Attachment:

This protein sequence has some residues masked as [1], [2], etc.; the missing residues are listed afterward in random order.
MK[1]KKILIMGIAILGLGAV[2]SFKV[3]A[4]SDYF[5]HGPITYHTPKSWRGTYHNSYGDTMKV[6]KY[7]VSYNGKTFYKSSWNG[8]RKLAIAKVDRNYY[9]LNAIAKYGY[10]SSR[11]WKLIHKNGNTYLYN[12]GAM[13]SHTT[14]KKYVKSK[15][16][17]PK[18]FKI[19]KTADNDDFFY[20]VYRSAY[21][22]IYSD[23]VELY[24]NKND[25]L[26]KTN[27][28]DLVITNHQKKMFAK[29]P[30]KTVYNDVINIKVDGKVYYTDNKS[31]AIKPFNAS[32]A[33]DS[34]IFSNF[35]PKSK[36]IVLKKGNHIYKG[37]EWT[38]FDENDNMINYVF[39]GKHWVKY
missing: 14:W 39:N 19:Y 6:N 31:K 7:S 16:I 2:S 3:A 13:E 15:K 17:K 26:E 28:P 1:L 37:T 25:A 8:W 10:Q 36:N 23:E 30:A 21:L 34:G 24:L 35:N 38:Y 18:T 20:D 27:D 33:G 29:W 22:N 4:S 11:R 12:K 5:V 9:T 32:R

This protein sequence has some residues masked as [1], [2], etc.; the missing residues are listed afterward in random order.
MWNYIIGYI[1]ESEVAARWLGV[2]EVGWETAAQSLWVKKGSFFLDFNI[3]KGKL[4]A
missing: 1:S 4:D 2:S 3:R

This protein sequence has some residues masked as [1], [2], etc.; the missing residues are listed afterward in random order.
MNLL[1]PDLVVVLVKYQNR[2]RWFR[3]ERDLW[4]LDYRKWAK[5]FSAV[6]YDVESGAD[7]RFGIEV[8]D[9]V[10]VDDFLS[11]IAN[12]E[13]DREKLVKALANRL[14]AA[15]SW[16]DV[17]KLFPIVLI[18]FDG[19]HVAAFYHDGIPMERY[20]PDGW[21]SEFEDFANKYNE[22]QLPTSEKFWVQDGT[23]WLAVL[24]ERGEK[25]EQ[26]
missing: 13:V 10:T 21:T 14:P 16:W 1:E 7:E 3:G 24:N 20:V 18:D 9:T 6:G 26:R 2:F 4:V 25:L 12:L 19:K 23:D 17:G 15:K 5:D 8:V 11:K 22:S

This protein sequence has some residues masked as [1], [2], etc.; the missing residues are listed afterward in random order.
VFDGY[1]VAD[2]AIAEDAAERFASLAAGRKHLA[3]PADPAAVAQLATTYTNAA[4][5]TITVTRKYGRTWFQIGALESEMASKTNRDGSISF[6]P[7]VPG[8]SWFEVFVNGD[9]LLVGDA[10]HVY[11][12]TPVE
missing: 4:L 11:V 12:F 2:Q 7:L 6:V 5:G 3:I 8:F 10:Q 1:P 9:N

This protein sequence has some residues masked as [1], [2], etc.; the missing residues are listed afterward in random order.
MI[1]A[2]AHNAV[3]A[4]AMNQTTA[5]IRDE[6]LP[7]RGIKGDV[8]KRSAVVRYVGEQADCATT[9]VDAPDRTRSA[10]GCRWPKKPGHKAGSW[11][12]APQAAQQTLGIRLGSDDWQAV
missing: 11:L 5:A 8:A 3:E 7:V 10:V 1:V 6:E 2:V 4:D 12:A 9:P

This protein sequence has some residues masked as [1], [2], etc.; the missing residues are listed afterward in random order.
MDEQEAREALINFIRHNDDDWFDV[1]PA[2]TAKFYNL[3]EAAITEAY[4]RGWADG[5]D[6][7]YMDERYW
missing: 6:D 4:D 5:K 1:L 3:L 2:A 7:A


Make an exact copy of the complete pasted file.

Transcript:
This protein sequence has some residues masked as [1], [2], etc.; the missing residues are listed afterward in random order.
MK[1]KKILIMGIAILGLGAV[2]SFKV[3]A[4]SDYF[5]HGPITYHTPKSWRGTYHNSYGDTMKV[6]KY[7]VSYNGKTFYKSSWNG[8]RKLAIAKVDRNYY[9]LNAIAKYGY[10]SSR[11]WKLIHKNGNTYLYN[12]GAM[13]SHTT[14]KKYVKSK[15][16][17]PK[18]FKI[19]KTADNDDFFY[20]VYRSAY[21][22]IYSD[23]VELY[24]NKND[25]L[26]KTN[27][28]DLVITNHQKKMFAK[29]P[30]KTVYNDVINIKVDGKVYYTDNKS[31]AIKPFNAS[32]A[33]DS[34]IFSNF[35]PKSK[36]IVLKKGNHIYKG[37]EWT[38]FDENDNMINYVF[39]GKHWVKY
missing: 14:W 39:N 19:Y 6:N 31:K 7:S 16:I 2:S 3:A 13:E 15:K 17:K 26:E 28:P 1:L 37:T 25:A 8:W 10:Q 36:N 23:E 30:A 21:L 34:G 24:L 35:N 38:Y 18:T 20:D 27:D 33:G 29:W 22:N 4:S 11:R 12:K 5:V 9:T 32:R

This protein sequence has some residues masked as [1], [2], etc.; the missing residues are listed afterward in random order.
MWNYIIGYI[1]ESEVAARWLGV[2]EVGWETAAQSLWVKKGSFFLDFNI[3]KGKL[4]A
missing: 1:S 4:D 2:S 3:R

This protein sequence has some residues masked as [1], [2], etc.; the missing residues are listed afterward in random order.
MNLL[1]PDLVVVLVKYQNR[2]RWFR[3]ERDLW[4]LDYRKWAK[5]FSAV[6]YDVESGAD[7]RFGIEV[8]D[9]V[10]VDDFLS[11]IAN[12]E[13]DREKLVKALANRL[14]AA[15]SW[16]DV[17]KLFPIVLI[18]FDG[19]HVAAFYHDGIPMERY[20]PDGW[21]SEFEDFANKYNE[22]QLPTSEKFWVQDGT[23]WLAVL[24]ERGEK[25]EQ[26]
missing: 13:V 10:T 21:T 14:P 16:W 1:E 7:E 3:G 24:N 20:V 18:D 9:T 6:G 26:R 2:F 4:V 25:L 12:L 19:K 23:D 17:G 15:K 5:D 8:V 11:K 22:S

This protein sequence has some residues masked as [1], [2], etc.; the missing residues are listed afterward in random order.
VFDGY[1]VAD[2]AIAEDAAERFASLAAGRKHLA[3]PADPAAVAQLATTYTNAA[4][5]TITVTRKYGRTWFQIGALESEMASKTNRDGSISF[6]P[7]VPG[8]SWFEVFVNGD[9]LLVGDA[10]HVY[11][12]TPVE
missing: 4:L 11:V 12:F 2:Q 7:L 6:V 5:G 3:I 8:F 10:Q 1:P 9:N

This protein sequence has some residues masked as [1], [2], etc.; the missing residues are listed afterward in random order.
MI[1]A[2]AHNAV[3]A[4]AMNQTTA[5]IRDE[6]LP[7]RGIKGDV[8]KRSAVVRYVGEQADCATT[9]VDAPDRTRSA[10]GCRWPKKPGHKAGSW[11][12]APQAAQQTLGIRLGSDDWQAV
missing: 11:L 5:A 8:A 3:E 7:V 10:V 1:V 6:E 2:V 4:D 12:A 9:P

This protein sequence has some residues masked as [1], [2], etc.; the missing residues are listed afterward in random order.
MDEQEAREALINFIRHNDDDWFDV[1]PA[2]TAKFYNL[3]EAAITEAY[4]RGWADG[5]D[6][7]YMDERYW
missing: 6:D 4:D 5:K 1:L 3:L 2:A 7:A